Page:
State to replace Tiverton seawall broken by Sandy


Repairs begin this week on a Tiverton Basin seawall that was undermined by last year's Tropical Storm Sandy.

The $600,000 project is meant to protect a 200-foot stretch of now-vulnerable Riverside Drive in Tiverton from damage or collapse should another storm strike, said Frank Corrao, deputy chief engineer of the state Department of Transportation (DOT).

"The road is fine right now but without repairs to that seawall it could be vulnerable in future storms," Mr. Corrao said.

The contract calls for American Site Corporation of Johnston to replace the damaged seawall with a new stone masonry seawall along a section of Riverside Drive not far north of where the road meets Main Road. The company will then replace the crumbling asphalt sidewalk with a concrete sidewalk and install a new "four-bar rail" in place of the rusted fence that stands there now.

"When they are done the road and sidewalk should not only be more safe and secure but will also look much better," Mr. Corrao said.

This work is part of a $1.4 million contract awarded recently by the DOT that also includes projects in Westerly and Narragansett.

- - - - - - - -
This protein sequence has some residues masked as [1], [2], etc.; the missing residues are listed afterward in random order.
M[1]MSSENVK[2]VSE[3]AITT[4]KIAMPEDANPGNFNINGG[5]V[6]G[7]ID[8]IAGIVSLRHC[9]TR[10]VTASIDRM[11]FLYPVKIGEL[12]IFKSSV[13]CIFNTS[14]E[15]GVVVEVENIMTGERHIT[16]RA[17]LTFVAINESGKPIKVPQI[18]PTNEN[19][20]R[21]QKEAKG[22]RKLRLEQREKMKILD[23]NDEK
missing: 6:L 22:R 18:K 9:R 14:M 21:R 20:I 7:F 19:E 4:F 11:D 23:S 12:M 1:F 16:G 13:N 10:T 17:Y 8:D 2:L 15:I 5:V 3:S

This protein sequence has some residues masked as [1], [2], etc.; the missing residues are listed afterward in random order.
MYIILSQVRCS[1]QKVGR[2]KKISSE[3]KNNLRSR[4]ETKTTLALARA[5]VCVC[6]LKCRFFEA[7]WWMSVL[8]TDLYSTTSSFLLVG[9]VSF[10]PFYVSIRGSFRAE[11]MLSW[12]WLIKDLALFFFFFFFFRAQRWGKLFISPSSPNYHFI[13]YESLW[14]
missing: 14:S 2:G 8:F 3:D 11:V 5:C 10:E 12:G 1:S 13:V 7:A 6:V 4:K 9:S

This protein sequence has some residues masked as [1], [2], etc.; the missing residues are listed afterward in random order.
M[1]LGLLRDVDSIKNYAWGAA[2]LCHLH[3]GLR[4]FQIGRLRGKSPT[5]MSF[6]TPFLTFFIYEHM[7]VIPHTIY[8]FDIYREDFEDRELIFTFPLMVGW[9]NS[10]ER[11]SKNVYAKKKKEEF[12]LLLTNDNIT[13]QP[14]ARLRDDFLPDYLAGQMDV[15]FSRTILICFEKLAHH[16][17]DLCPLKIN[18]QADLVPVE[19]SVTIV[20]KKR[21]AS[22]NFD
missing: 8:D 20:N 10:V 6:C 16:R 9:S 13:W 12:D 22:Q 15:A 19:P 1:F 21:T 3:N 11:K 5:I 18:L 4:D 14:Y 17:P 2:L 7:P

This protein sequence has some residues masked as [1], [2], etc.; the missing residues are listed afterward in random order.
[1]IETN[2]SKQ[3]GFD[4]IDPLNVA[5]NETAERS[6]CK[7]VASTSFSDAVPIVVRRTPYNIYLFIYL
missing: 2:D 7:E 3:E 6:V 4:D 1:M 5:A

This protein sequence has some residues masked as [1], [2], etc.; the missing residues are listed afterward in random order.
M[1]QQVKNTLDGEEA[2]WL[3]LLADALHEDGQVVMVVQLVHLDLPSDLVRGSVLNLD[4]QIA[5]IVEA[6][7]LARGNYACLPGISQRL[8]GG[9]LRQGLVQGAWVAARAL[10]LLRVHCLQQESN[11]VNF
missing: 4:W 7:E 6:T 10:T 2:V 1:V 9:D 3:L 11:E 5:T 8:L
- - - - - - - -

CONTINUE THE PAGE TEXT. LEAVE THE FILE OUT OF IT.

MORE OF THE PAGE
Terms of the contract call for the federal government to pay 80 percent of the bill and for the state to pay the remaining 20 percent.

Before they begin replacing the wall, crews will build a temporary support for the bluff and place erosion controls along the water's edge.

Mr. Corrao said there are no houses in the way of the work and that traffic interruption on Riverside Drive should be limited to an occasional lane closure. Work is expected to be complete by mid-June.


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A lifelong Portsmouth resident, Jim graduated from Portsmouth High School in 1982 and earned a journalism degree from the University of Rhode Island in 1986. He's worked two different stints at East Bay Newspapers, for a total of 18 years with the company so far. When not running all over town bringing you the news from Portsmouth, Jim listens to lots and lots and lots of music, watches obscure silent films from the '20s and usually has three books going at once. He also loves to cook crazy New Orleans dishes for his wife of 25 years, Michelle, and their two sons, Jake and Max.